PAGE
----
The World Is Flat- Critique #2

The World is Flat – Book Critique
August 11, 2008
In his book The World is Flat, Tom Friedman makes the argument that the world is undergoing a flattening process. This “flat world” phenomenon, which Friedman refers to throughout the book without ever specifically defining the term, actually refers to the effects of a new globalization era (referred to as Globalization 3.0) on the business markets everywhere around the globe. He goes on to explain the ten events, or flatteners, that fueled this unprecedented level of interaction between individuals and businesses.
In the first chapter of the book Friedman introduces his point of view by demonstrating just how quickly we jumped into this new era, and how some of us may not even realize that we’ve reached such a point in foreign relations and the free market enterprise. His main point in saying that is that this new level of globalization is actually the result of a series of events and new technologies that both allowed and streamlined our dive into a definite and complete information age.
Friedman refers to these technologies and events as flatteners – simply because of their undeniable influence in jump-starting the world into Globalization 3.0. These flatteners vary from major historical events such as the fall of the Berlin Wall, to recent business practices such as outsourcing and offshoring. He then goes on to explain each flattener and describe exactly how and why was it significant in igniting Globalization 3.0. While events like the creation of Netscape, work flow software and open-sourcing have an obvious and very visible impact on the world around us, other events like supply-chaining, insourcing, and in-forming are almost unheard of for your average person not involved in the big business world.
The ten flatteners are only the building blocks of this new era, however, and the Globalization 3.0 house would not stand up without the series of events both political and economical that would converge all the flatteners into an incredibly powerful business tools. The most important of these converging forces is probably the creation of the internet, which enabled global markets to operate in an infinitely more efficient way; the other two factors are the skills that came from this technology and the introduction to the global world of billions of people that were previously behind or under the shadow of the iron curtain of communism.
Friedman throughout the book gives several examples of the ten flatteners and how are companies currently using them to get an advantage over their competitors in this increasingly flatter world. Most notable of these companies is probably Wal-Mart, which is responsible for a flattener itself – supply-chaining. The way Wal-Mart does business is to not produce anything themselves, but basically buy the cheapest possible from a series of suppliers that are naturally very interested in having their products on display on the thousand of Wal-Marts everywhere. That approach in itself isn’t innovative, the way Wal-Mart streamlines its production and delivery with its suppliers is. They use a state of the art supply chain (the Wal-Mart Symphony) to basically have every product where it is most likely to be bought at all times. The advantages of such a chain-like supply method are clear, they (almost) always have every product in stock and are even likely to predict consumer buying trends in a daily basis and adjust its storehouses to take advantage of it.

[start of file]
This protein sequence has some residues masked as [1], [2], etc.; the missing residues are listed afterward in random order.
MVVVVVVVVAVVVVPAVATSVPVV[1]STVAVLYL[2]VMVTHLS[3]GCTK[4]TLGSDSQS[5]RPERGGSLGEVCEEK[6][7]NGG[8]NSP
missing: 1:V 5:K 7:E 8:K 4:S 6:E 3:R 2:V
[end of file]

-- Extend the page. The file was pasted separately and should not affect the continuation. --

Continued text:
Another interesting example of how a company adapted itself for this new era of Globalization 3.0 is UPS. The old traditional delivery company has kept itself ahead of its competitors by insourcing services to the companies it does business with and creating the largest package flow delivery system in the world. UPS will, for example, setup its own notebook repair facility to repair Toshiba laptops much faster than if Toshiba were to do the repair them themselves.
Friedman does give some very real and in some cases even enlightening reports of how the world market is changing and how are companies being able to take advantage of it. He does, however, tend to exaggerate the extent of these changes and greatly overestimate the effects that some minor companies in India and China are having in the global market. He also writes the book with an underlined sense of panic and urgency, which contradicts some of what he is saying in the second chapter of the book – it seems like some of the companies that are taking the greatest advantage of the new technologies are actually American companies.
Overall The World is Flat is a very informative and eye-opening book. Despite being side-tracked by both trivialities and his natural journalistic style of writing Friedman does make his point clear: We are now in a new era of globalization and if we don’t adapt to this changing world we will eventually lose our position as the sole super power in the world. It is a very interesting read for anyone interested in business, public affairs, or even international relations.

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